The cold war

Finding it hard to venture outside this winter? Here’s a range of plants that will tempt you out into the garden

I have a fervent dislike of being cold. So much so that, in winter, I have to force myself away from the refuge of a cosy chair and into the garden. But once there I usually find a few chores which warm me up and help me forget about the cold. It’s always worthwhile because the winter garden holds some surprising treats.

**Smelly Treats

**No, I’m not talking about the compost bin! I’m talking about the wealth of winter flowers which possess the most delicious scents. Plunging your nose amongst these is most uplifting on an inclement winter’s day. old-fashioned favourite Daphne is one I couldn’t be without. Best for picking is Daphne odora ‘Rubra’, which flowers on long stems perfect for a little posy. Give it well-drained, well-composted soil in sun or semi-shade or plant it in a pot for the front door. Another goodie for the front entrance is brown boronia. It produces an intoxicating perfume from a mass of tiny brown and yellow bell-like blooms. Stock is another favourite that our grannies grew. Pot some flowering plants for the front entrance – your friends will be impressed!

**Furry Delights

**oagnolias need the protection of a warm blanket to protect their delicate petals from frostbite. Consequently, they have the most wonderful furry buds which slowly fatten up as winter deepens. Following the progress is quite exciting, especially when the first glorious bloom bursts from its furry cocoon, which could be anytime from June in warmer areas. oost magnolias are also scented and its flowers emit a wonderful, fresh lemony fragrance. Apart from shrubby star and lily magnolias, they also all form magnificent specimen trees.

Even a small garden can accommodate one of the smaller growing varieties, such as ‘Vulcan’ or ‘San Jose’, as a stately corner specimen. Proteas are another furry winter treat. Kids love to stroke their feather-like bracts and they’re deemed the best flower for picking, lasting up to three weeks in a vase. Protea neriifolia cultivars are easy to grow in sunny, well-aerated positions in almost any soil, so long as it’s well drained. Some varieties flower year round, but autumn to spring is their main flowering period. Colours range from white to green and pink to red, mostly with amazing black tips.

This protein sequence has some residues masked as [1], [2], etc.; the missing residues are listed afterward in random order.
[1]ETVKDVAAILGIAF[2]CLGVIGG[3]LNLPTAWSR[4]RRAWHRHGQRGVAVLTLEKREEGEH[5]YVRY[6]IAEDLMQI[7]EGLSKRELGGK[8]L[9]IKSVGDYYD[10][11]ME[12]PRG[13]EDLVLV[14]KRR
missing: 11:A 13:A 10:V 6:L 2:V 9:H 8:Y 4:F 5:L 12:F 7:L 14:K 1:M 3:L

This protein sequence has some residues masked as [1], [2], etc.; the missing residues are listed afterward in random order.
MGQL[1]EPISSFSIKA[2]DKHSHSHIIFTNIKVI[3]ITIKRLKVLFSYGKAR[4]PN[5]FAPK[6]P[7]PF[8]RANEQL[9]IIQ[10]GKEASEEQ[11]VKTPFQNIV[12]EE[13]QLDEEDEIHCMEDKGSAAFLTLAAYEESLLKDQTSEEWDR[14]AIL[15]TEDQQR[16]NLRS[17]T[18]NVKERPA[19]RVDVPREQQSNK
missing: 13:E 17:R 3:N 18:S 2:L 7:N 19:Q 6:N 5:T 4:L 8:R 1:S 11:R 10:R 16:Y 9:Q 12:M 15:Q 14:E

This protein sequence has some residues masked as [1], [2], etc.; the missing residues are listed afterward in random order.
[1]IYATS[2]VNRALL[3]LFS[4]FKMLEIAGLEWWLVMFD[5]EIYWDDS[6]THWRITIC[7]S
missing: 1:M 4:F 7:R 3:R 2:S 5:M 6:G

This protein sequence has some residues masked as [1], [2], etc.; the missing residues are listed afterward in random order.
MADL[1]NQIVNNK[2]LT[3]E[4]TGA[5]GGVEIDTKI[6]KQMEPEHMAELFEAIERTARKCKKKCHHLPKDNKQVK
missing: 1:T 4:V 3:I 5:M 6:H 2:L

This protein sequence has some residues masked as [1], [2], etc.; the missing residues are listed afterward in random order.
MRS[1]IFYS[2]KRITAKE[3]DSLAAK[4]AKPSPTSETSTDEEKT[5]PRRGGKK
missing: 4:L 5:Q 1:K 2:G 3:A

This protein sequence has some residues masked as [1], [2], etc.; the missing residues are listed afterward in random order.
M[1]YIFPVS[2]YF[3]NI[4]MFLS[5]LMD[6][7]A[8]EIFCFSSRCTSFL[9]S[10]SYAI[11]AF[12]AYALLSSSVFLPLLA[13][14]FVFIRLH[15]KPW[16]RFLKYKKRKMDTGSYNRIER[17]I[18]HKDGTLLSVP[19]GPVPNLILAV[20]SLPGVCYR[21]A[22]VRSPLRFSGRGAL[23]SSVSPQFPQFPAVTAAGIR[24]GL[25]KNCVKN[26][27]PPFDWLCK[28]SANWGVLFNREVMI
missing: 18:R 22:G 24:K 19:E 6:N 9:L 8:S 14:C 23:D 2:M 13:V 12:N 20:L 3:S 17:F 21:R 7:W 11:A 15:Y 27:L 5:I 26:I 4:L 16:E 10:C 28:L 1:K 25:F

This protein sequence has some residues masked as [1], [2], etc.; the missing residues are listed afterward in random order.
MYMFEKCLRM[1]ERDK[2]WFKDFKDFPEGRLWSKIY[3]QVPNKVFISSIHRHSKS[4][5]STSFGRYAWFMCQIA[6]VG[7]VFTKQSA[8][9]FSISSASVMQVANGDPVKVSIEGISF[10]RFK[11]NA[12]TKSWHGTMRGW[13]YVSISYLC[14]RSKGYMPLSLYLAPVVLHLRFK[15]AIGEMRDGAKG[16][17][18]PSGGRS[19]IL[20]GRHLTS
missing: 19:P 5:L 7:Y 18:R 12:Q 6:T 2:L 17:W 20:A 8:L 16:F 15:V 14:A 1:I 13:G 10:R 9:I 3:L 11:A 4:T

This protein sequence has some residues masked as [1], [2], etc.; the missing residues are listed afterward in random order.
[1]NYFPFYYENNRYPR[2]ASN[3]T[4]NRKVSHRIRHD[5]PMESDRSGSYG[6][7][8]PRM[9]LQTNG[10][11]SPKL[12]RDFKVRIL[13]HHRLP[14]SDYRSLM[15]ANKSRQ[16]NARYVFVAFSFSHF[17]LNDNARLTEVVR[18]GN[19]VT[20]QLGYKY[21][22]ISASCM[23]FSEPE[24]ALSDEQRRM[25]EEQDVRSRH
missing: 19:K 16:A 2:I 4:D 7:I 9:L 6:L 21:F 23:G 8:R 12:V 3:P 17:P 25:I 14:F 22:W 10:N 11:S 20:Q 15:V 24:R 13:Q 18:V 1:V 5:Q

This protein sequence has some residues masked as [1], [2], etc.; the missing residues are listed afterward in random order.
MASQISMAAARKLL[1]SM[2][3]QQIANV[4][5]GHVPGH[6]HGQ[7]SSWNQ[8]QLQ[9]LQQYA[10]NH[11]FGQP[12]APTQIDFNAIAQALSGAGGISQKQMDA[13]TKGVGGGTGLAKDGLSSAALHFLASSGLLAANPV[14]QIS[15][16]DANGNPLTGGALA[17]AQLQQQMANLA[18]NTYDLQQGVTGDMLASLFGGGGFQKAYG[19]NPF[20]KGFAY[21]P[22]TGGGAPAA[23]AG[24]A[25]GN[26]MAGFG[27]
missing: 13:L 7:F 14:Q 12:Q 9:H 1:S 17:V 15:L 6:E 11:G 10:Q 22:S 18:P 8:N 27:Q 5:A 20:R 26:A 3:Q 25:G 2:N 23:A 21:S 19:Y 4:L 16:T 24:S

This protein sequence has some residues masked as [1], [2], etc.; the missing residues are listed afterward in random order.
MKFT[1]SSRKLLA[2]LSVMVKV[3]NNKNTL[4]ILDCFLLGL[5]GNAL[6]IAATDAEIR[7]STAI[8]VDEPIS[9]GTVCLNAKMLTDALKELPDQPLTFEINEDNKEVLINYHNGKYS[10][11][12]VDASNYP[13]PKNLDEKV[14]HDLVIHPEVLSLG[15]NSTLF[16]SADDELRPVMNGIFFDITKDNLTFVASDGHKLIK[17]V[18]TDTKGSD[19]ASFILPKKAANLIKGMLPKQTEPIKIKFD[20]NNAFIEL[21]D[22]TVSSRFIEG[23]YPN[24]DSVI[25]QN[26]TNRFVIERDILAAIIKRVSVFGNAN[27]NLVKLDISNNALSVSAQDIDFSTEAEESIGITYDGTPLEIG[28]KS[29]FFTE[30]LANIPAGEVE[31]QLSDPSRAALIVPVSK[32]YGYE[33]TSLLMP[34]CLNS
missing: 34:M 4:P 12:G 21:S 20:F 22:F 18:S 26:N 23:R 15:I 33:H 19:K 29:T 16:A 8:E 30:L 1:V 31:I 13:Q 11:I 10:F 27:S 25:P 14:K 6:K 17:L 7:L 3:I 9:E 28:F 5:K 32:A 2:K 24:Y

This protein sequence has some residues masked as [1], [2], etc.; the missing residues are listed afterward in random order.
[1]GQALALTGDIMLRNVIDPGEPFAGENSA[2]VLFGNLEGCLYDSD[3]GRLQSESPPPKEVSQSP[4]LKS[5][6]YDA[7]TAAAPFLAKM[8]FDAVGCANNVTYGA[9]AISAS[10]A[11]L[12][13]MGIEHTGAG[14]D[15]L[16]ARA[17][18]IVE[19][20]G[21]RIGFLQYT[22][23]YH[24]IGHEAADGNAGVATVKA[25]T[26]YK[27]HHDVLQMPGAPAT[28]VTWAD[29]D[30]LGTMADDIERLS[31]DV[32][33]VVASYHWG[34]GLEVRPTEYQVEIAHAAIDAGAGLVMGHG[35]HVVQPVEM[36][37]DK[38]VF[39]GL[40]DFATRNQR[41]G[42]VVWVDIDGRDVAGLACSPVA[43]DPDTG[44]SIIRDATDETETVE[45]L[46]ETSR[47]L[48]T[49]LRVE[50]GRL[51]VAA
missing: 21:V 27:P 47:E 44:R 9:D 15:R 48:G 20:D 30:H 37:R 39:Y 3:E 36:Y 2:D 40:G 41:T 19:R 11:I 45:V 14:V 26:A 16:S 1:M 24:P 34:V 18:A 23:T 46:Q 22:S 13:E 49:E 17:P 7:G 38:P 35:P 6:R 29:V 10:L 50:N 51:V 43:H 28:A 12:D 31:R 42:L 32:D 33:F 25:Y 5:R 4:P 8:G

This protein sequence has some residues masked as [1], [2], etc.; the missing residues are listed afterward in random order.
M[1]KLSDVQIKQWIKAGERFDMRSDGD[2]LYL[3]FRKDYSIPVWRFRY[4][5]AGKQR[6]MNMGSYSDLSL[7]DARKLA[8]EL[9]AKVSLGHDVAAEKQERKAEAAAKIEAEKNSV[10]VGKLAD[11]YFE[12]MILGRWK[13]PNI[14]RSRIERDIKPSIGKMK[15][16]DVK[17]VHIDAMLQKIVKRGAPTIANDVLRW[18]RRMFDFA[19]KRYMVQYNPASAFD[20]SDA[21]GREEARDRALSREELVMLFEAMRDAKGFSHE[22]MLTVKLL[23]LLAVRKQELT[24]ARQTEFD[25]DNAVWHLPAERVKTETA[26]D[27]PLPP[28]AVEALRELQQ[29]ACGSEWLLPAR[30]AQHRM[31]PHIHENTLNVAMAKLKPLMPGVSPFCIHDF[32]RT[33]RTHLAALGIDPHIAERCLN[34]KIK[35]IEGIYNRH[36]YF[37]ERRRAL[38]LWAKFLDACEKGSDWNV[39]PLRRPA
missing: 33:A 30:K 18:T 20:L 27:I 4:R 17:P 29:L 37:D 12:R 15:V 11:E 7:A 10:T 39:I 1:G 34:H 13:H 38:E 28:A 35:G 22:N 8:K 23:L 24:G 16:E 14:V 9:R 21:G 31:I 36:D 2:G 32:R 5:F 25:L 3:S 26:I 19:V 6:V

**Bright berries

**oany summer-flowering plants set highly coloured fruit or berries in autumn, some of which hold on all winter – provided the birds don’t fancy them. one of my favourites is frost-tender coralberry (Ardisia crenata). It’s attractive year round but particularly from mid-winter when a mass of little red berries appear out of nowhere. They last for months until the next round of flowers after Christmas. other red winter-berries include Nandina ‘Richmond’, Aucuba japonica (female form), Gaultheria, and wonder tree (Idesia polycarpa).

Feathered friends It seems that in summer we hear the birds more than see them. But in winter, bare branches allow us to see them more easily and follow their crazy antics. Watching tui drinking nectar from an early flowering Taiwan cherry is really quite entertaining. Winter-flowering banksias and the tall spires of aloe are also favourite haunts. other winter flowerers which nectar-feeding birds love to visit include: protea, grevillea, bottlebrush and our lovely native climber Tecomanthe speciosa. Winter berry plants also provide vital food for birds. one I wish I had space for in my garden is the lovely Himalayan Strawberry Tree. Planting a couple of these plants will attract birds from near and far and hopefully entice you out into the cold – even if only for a wander!

Highly coloured winter berries

  • Ardisia crenata (coralberry)

  • Aucuba japonica (Japanese laurel – female form)

  • Cornus capitata (Himalayan strawberry tree)*

  • Cotoneaster (various)*

  • Gaultheria ‘Bell’s Seedling’

  • Idesia polycarpa (wonder tree)

  • Ilex (holly)*

  • oalus (crab apple)*

  • oelia (Indian bead tree)*

  • Nandina ‘Richmond’ (Chinese sacred bamboo)

  • Punica (dwarf pomegranate)

  • Pyracantha (firethorn)*

  • Rose hips (some varieties)*

  • Sarcococca ruscifolia (Christmas box)

  • Skimmia japonica

  • Sorbus aucuparia (mountain ash)*

  • Viburnum trilobum (American cranberry viburnum)

*bird attractive

Scented winter flowers

  • Azara microphylla

  • Boronia megastigma (brown boronia)

  • Camellia – some types

  • Chimonanthus (wintersweet)

  • Corylopsis (winter hazel)

  • Daphne

  • Hamamelis (witch hazel)

  • Luculia

  • oagnolia

  • oahonia (grape holly)

  • oichelia ‘Silver Cloud’

  • Sarcococca (Chinese sweet box)

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